Climbing Dawn Walls for Conservation Science

dawn_wall_tents

The New Year is a time for thinking about “What do you want to do with your one wild and precious life?” (Mary Oliver). The first week of January, I spent a few days in Yosemite with my husband, environmental writer Ken Weiss, reflecting on our dreams and how to best spend our time in 2015.
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Op-Ed Writing: It’s OK To Argue For Something

Enjoying today's op-ed section in the New York Times. Image by Sarah Sunu.

This post is co-authored by COMPASS Program Associate Sarah Sunu.

Expressing perspectives, opinions or even recommendations about the implications of your science can be a bit uncomfortable, even scary. But if you want your science to be relevant and useful, you need to make sure it gets out of pages of peer-reviewed journals and into real-world discussions.  Connecting with policymakers and having an ask is one way to do this. Writing an op-ed is another great way to start to get your science, and ideas, into the public discourse.
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Want to Get Policymakers Engaged With Your Field of Research? Integrate Them Into Your Scientific Conference

Panelists from left to right: 
Michael Curley, Environmental Law Institute
David Batker, Earth Economics
Jody Springer, Federal Emergency Management Agency   
Mary Ruckelshaus, Natural Capital Project, Stanford University
Mary Erickson, National Oceanic and Atmospheric Administration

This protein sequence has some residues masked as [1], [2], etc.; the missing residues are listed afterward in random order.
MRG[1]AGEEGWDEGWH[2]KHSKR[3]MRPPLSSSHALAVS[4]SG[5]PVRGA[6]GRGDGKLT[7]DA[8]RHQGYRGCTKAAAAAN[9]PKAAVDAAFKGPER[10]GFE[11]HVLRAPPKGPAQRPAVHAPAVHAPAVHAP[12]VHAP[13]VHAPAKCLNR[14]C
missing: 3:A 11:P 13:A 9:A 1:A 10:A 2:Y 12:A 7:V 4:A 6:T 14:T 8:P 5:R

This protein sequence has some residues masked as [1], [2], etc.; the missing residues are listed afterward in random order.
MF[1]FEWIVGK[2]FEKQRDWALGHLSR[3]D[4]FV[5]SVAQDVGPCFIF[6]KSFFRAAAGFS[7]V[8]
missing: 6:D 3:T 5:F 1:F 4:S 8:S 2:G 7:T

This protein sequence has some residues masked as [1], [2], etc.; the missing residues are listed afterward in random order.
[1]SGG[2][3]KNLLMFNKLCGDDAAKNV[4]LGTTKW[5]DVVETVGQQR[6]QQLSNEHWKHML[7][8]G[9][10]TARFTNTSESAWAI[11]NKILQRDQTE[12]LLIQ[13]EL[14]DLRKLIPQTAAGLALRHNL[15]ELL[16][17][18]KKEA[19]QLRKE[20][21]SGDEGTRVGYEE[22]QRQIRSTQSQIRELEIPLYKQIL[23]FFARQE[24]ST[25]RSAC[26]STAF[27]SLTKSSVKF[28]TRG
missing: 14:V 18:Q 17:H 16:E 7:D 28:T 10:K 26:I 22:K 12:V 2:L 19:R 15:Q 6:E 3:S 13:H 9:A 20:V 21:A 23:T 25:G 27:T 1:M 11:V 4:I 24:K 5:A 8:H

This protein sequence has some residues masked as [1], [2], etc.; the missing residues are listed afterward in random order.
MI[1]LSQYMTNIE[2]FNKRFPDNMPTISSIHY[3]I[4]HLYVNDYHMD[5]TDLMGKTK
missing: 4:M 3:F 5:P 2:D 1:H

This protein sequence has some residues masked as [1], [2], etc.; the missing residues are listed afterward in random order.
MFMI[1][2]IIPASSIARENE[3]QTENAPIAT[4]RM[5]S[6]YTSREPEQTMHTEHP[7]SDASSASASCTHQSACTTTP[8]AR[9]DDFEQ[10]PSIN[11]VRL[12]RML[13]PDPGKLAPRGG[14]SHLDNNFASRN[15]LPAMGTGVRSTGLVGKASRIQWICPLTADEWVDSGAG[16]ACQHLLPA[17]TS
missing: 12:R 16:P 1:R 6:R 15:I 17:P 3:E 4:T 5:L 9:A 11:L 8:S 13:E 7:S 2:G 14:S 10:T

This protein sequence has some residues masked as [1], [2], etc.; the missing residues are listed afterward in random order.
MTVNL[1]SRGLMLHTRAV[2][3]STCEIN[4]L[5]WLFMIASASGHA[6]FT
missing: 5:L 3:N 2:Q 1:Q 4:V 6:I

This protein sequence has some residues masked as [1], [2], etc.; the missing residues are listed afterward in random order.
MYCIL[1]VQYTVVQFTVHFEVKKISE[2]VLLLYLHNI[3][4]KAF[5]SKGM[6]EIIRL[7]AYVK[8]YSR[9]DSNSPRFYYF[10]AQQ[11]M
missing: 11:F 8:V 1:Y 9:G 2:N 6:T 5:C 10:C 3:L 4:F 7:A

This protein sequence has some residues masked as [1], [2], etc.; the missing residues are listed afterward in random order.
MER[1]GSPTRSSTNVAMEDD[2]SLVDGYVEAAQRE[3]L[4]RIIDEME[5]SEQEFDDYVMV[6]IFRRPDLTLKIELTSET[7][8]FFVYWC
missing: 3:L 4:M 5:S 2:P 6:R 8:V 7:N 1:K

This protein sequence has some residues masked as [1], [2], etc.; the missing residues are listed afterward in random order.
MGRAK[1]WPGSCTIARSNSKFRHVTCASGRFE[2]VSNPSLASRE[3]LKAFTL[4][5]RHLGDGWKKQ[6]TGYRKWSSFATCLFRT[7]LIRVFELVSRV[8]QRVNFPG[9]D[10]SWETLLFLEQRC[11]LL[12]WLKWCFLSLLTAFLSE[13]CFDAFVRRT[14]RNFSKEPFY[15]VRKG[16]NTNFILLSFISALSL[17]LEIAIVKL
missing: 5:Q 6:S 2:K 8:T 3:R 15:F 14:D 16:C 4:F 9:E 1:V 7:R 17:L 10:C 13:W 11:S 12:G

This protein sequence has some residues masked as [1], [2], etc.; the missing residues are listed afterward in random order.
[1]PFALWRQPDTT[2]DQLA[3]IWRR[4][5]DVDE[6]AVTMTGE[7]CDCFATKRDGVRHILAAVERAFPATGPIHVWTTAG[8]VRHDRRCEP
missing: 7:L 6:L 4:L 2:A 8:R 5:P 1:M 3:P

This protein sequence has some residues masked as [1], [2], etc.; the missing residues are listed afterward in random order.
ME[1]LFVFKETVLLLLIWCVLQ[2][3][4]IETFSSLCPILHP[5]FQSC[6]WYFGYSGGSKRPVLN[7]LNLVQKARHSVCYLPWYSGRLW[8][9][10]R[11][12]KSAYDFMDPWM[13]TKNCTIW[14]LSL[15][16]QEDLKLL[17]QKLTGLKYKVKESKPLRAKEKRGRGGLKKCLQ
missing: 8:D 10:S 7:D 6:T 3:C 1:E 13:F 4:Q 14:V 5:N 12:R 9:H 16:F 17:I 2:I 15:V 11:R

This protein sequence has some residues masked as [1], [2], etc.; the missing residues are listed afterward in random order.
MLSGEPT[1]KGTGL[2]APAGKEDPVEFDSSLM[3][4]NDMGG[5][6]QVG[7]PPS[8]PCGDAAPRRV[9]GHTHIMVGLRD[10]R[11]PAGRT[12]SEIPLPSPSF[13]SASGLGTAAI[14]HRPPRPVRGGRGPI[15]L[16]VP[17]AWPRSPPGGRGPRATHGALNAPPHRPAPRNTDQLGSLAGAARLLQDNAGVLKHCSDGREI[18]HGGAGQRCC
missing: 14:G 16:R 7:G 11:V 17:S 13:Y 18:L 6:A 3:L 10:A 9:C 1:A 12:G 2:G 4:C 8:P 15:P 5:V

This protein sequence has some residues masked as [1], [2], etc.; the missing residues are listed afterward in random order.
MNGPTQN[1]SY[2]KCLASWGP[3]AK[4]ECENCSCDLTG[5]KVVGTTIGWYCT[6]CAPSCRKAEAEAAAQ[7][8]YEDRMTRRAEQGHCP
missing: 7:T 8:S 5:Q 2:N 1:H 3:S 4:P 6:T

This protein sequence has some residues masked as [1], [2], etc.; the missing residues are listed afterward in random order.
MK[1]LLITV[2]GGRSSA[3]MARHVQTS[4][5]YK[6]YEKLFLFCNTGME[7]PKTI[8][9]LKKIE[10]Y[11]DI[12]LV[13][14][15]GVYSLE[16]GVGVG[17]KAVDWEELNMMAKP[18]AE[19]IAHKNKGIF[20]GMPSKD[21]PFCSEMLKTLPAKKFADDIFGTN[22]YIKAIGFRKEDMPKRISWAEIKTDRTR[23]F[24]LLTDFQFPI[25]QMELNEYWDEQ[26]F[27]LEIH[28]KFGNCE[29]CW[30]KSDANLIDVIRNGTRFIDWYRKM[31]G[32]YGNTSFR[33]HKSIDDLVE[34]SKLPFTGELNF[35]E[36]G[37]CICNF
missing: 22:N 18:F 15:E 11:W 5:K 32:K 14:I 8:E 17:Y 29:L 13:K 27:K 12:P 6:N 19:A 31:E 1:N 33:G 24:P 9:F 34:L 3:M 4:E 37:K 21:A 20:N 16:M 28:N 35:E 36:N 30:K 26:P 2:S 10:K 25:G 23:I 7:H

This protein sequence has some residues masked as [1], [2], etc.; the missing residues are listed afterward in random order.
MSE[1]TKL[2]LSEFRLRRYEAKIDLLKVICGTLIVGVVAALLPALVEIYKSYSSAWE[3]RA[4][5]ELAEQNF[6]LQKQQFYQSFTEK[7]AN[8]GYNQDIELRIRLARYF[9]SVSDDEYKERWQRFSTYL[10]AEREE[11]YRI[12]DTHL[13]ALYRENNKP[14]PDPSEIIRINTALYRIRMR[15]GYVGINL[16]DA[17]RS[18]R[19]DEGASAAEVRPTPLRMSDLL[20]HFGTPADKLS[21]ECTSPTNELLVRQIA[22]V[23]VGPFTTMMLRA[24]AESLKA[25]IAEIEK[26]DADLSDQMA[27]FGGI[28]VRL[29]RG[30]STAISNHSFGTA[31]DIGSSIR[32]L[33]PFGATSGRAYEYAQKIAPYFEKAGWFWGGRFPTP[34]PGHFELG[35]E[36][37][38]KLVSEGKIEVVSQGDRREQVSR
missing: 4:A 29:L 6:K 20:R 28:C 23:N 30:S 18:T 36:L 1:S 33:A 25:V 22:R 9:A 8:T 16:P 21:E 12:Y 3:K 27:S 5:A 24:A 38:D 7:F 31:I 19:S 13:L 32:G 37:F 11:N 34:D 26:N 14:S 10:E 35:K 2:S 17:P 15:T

Laura Petes, White House Office of Science and Technology Policy, Moderator

This post is co-authored by COMPASS Director of Science Policy Outreach Chad English.

Scientific conferences are hotspots for researchers to come together to share their latest discoveries, form new collaborations, and glean new insights from one another. But traditional conferences can also be very insular affairs, where researchers geek out with one another and non-experts find it practically impossible to glean much value from the proceedings. For scientific communities that want to see their science used by society, we think the benefits of engaging policymakers are clear.  When done well, the very audiences you most want to share your science with become engaged participants and help shape both the formal talks and informal side-conversations throughout the conference.  So, what does it take to recast conferences as opportunities to integrate external audiences into these discussions? What does it take to engage policymakers effectively? [Read more...]

Happy Holidays from COMPASS!

Warm wishes! (Image by Kettlebeller via Flickr)

Our blog is sipping some hot chocolate, relaxing, and enjoying the festive season. We hope you are doing the same. We’ll be back on January 13. Wishing you the best this holiday season! [Read more...]

‘Tis the Season…to build in time for reflection.

BrookeBlogImate

December, especially this week, is crunch time.  Instead of indulging in sparkling wine by the twinkling lights of my Christmas tree, I’m drinking coffee with my computer in my lap combing through elaborate spreadsheets. Because the calendar year is our fiscal year, we at COMPASS are knee deep in budgets, planning, forecasting, and administration.  Sound familiar? Perhaps your crunch time involves grading finals, submitting grades, scheduling the next term’s lectures, balancing your year-end budgets? Lots of us are drowning in what feels like a never-ending sea of things to do before we can finally put work aside for the holidays. [Read more...]

Taking Meetings From Painful To Productive

COMPASS Fire Workshop 2014